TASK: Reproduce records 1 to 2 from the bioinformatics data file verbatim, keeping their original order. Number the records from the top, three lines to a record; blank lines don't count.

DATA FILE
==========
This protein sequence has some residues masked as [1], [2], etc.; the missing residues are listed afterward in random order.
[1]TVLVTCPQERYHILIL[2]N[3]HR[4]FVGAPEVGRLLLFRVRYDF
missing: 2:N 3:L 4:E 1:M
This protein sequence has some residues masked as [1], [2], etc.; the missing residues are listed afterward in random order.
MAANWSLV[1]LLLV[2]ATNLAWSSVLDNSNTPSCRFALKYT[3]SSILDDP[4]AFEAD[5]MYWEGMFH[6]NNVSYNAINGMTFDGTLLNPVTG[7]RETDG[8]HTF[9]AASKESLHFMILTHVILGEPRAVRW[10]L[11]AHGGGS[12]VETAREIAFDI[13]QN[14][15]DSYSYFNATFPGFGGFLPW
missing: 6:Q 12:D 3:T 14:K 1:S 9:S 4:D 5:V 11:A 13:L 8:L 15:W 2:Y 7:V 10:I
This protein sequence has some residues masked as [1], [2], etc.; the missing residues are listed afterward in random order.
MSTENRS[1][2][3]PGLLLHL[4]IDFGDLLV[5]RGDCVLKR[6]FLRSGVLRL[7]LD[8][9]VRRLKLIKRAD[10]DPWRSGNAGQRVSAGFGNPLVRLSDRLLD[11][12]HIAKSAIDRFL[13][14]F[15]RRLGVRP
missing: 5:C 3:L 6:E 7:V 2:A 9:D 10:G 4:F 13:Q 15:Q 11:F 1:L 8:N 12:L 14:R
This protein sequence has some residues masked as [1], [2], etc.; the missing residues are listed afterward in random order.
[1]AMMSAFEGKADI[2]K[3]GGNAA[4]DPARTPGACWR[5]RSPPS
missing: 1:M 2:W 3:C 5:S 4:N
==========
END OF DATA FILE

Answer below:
This protein sequence has some residues masked as [1], [2], etc.; the missing residues are listed afterward in random order.
[1]TVLVTCPQERYHILIL[2]N[3]HR[4]FVGAPEVGRLLLFRVRYDF
missing: 2:N 3:L 4:E 1:M
This protein sequence has some residues masked as [1], [2], etc.; the missing residues are listed afterward in random order.
MAANWSLV[1]LLLV[2]ATNLAWSSVLDNSNTPSCRFALKYT[3]SSILDDP[4]AFEAD[5]MYWEGMFH[6]NNVSYNAINGMTFDGTLLNPVTG[7]RETDG[8]HTF[9]AASKESLHFMILTHVILGEPRAVRW[10]L[11]AHGGGS[12]VETAREIAFDI[13]QN[14][15]DSYSYFNATFPGFGGFLPW
missing: 6:Q 12:D 3:T 14:K 1:S 9:S 4:D 5:V 11:A 13:L 8:L 15:W 2:Y 7:V 10:I